+
A group of cops pooled their money to help this landscaper after his truck, tools, and rent money were stolen.

Adrian Salgado supports his family working as a landscaper. Losing his truck and tools meant losing his livelihood.

It started as a morning like any other for Adrian Salgado, as he started his gardening work in Santa Ana, California. But before he knew it, he was running down the street chasing his own work truck, brazenly stolen by two thieves. The truck had Salgado's work tools, cell phone, and $1,000 cash for rent in it, and he wasn't able to catch it as it sped away.

He contacted his daughter Elizabeth, who called 911. She used Find My iPhone app to track Salgado's phone, which helped the police catch the thieves in the next town over. The truck was recovered and returned to Salgado, but all of his landscaping equipment—a lawnmower, edger, leaf blower, and various hand tools—were gone. So was the $1,000.


The suspects each had $500 cash in their pockets, but they insisted it was their own money. Despite the obvious, police couldn't return the money to Salgado; by law, they could only submit the cash as evidence. Anthony Bertagna, a spokesman for the Santa Ana Police Department, told CNN, "He may never get that money back unless they change their story."

Police estimated the total value of the missing items at $3,000, which equaled months of pay for Salgado.

The officers saw their own working-class fathers in Salgado and wanted to help him regain what was stolen.

Sgt. Michael Gonzalez told CNN that when the officers looked at Salgado, it was like looking at their own fathers. "We all came from working-class families," he said. "It was like, 'Hey, that's my dad.'" They knew that without his rent money and tools, there was no way for Salgado to recover from the theft.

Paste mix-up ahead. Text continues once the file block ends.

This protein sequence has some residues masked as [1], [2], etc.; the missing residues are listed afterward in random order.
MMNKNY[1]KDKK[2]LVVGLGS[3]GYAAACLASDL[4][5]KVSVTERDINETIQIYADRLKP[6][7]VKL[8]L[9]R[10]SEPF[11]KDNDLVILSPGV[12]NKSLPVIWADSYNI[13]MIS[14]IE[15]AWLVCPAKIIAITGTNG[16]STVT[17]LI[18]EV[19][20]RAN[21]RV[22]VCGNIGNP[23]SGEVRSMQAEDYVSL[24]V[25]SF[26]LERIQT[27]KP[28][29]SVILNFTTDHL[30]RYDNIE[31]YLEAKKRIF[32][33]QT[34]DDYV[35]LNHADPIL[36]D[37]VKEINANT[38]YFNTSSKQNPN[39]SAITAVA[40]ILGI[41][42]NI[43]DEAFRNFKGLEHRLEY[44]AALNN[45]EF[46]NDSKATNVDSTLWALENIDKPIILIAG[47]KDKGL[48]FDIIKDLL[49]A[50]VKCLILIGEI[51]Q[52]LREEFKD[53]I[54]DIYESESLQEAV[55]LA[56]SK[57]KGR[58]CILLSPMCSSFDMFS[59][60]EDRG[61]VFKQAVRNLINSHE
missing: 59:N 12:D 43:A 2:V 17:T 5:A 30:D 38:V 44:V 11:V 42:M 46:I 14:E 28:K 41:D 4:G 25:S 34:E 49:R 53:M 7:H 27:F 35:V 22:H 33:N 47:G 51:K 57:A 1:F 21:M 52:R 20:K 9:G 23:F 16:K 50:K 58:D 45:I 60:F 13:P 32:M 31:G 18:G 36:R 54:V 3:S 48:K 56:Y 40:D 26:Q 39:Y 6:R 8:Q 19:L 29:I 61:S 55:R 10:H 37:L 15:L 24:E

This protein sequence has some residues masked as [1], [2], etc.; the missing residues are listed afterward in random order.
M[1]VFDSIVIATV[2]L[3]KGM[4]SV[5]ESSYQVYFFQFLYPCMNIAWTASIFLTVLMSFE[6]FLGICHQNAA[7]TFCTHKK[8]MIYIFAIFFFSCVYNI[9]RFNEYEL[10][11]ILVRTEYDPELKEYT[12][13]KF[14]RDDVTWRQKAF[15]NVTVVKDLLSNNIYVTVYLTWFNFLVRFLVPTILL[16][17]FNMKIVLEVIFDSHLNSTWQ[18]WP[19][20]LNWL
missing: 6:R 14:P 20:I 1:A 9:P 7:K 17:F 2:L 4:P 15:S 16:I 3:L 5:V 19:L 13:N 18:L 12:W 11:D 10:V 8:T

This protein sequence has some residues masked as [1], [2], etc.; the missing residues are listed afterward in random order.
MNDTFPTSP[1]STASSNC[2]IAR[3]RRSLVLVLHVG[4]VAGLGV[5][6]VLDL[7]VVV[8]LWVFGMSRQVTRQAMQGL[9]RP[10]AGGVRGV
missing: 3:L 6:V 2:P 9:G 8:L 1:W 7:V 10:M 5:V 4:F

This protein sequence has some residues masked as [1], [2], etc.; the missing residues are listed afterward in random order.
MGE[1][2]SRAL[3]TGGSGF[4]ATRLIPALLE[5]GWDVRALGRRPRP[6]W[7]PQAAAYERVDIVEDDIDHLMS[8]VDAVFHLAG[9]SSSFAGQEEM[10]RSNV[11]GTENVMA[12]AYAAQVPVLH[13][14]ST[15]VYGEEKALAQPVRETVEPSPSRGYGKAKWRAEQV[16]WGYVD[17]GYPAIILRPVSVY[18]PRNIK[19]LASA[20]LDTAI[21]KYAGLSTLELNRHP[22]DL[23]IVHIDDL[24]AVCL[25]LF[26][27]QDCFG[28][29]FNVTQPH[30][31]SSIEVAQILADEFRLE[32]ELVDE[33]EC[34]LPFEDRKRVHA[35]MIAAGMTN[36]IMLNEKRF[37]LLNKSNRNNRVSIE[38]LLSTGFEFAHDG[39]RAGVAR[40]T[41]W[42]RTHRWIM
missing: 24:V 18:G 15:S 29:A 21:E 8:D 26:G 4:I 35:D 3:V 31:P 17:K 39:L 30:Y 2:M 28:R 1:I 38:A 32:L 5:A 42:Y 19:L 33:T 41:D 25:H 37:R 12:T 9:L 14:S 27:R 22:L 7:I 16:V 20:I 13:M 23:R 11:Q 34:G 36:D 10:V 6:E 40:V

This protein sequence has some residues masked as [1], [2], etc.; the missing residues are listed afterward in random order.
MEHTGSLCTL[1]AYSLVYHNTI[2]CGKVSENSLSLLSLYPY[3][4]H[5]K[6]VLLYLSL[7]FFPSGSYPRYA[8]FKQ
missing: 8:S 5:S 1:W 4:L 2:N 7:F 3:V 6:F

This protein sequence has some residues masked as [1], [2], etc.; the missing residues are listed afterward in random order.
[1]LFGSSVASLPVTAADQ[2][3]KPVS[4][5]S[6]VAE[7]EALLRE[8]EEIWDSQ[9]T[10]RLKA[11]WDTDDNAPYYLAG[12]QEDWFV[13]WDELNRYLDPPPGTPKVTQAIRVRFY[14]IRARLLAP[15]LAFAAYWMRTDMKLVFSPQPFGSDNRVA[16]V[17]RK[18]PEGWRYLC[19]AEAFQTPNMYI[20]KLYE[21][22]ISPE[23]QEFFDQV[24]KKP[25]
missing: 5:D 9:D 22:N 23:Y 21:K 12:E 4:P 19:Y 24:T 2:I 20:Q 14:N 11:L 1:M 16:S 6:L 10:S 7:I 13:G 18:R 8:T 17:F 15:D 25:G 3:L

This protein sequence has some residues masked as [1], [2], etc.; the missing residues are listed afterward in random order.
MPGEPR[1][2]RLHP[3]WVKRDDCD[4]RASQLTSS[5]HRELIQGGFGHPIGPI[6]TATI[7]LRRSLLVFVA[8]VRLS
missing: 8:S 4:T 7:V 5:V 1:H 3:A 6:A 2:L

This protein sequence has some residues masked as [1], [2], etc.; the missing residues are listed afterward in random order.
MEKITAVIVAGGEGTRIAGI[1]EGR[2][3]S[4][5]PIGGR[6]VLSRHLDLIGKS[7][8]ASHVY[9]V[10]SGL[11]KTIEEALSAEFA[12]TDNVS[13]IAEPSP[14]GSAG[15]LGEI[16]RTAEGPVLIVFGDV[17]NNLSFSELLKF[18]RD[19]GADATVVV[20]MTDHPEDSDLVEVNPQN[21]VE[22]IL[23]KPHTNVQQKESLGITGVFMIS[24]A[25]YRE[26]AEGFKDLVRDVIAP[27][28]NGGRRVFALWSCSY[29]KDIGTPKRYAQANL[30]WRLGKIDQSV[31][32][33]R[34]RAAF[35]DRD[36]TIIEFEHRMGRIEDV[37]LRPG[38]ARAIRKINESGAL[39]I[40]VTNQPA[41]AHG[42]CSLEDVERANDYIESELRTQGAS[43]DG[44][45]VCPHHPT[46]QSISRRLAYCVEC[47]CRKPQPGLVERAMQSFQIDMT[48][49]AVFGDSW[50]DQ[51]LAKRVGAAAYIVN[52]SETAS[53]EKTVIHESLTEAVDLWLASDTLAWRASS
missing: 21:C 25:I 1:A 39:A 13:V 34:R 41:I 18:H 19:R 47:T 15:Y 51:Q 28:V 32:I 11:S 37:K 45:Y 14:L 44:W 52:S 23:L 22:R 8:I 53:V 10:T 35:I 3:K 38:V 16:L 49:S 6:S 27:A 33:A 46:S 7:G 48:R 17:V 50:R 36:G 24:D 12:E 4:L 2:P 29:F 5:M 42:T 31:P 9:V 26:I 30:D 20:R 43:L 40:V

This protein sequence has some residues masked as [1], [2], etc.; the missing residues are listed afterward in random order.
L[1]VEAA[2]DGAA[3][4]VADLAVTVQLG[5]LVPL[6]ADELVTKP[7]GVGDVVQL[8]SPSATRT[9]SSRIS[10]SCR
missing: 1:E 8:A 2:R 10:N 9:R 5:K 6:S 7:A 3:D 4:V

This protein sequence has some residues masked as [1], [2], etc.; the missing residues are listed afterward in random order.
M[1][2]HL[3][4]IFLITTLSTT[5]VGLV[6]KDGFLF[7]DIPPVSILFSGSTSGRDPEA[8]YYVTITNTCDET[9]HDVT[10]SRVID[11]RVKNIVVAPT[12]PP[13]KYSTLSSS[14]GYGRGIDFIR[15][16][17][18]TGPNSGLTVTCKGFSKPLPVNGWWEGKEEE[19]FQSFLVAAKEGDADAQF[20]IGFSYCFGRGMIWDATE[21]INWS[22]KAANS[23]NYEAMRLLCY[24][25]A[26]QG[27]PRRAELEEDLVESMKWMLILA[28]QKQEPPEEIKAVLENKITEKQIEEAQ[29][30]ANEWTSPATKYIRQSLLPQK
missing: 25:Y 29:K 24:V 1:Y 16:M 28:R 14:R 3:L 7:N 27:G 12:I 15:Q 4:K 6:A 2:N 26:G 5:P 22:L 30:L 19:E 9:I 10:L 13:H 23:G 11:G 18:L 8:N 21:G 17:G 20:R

The officers' empathy moved them to help Salgado financially. The officers pooled $500 of their own money. Then the Santa Ana Police Officers Association donated another $500.

Seven officers accompanied Salgado to Home Depot to replace his tools and when Home Depot heard the story, they donated $100 toward the cause. They also offered a military discount on the items since some of the officers were reservists.

Even a random stranger in the store offered $40 of their own money when they learned what Salgado and the officers were doing there.

The generosity and kindness from strangers meant the world to Salgado and his family—and moved others as well.

When the Santa Ana Police Department shared the story on their Facebook page, a woman recognized Salgado. "This gentleman is my mother's gardener and has been for over 15 years," she wrote. "He's the most wonderful man. The SAPD couldn't have helped a more considerate person. I'm glad that the good guy won today."

Sgt. Gonzales told CNN that what most amazed him was how Salgado took the tools home and opened them, then immediately went back to work because he had customers to serve. "I've been doing this job for 27 years," Gonzalez said. "Every so often it's a good day. That was a good day."

Salgado's daughter and daughter-in-law shared a video thanking the Santa Ana police department and police association for their help.

SAPD Recover Stolen Landscape Truck Via Phone App

On 27 March 2019, between 11 am - 12 pm, a local man's landscape vehicle was stolen with all of his tools, cash for rent, and a cell phone. Total value estimated at $3k. The man is the sole provider for his family; his daughter called SAPD and reported the crime. Patrol Officers started pursuing the vehicle through an app on the iPhone and were able to locate the truck. The suspects were unwilling to cooperate thus reluctant to provide the location of his property. The Santa Ana Police Officers Association donated funds, and officers escorted the gentleman to purchase new equipment. #sapoa31strong#31strong #santaanapolicedepartment @sapoa31strong

Posted by

Santa Ana Police Officers Association on Wednesday, March 27, 2019

"Now I can see my dad with a smile because he knows he's going back to work," said his daughter, Elizabeth.

This chain of kindness brings a smile to everyone's faces. There's simply nothing better than human beings going above and beyond to help a fellow human being in need.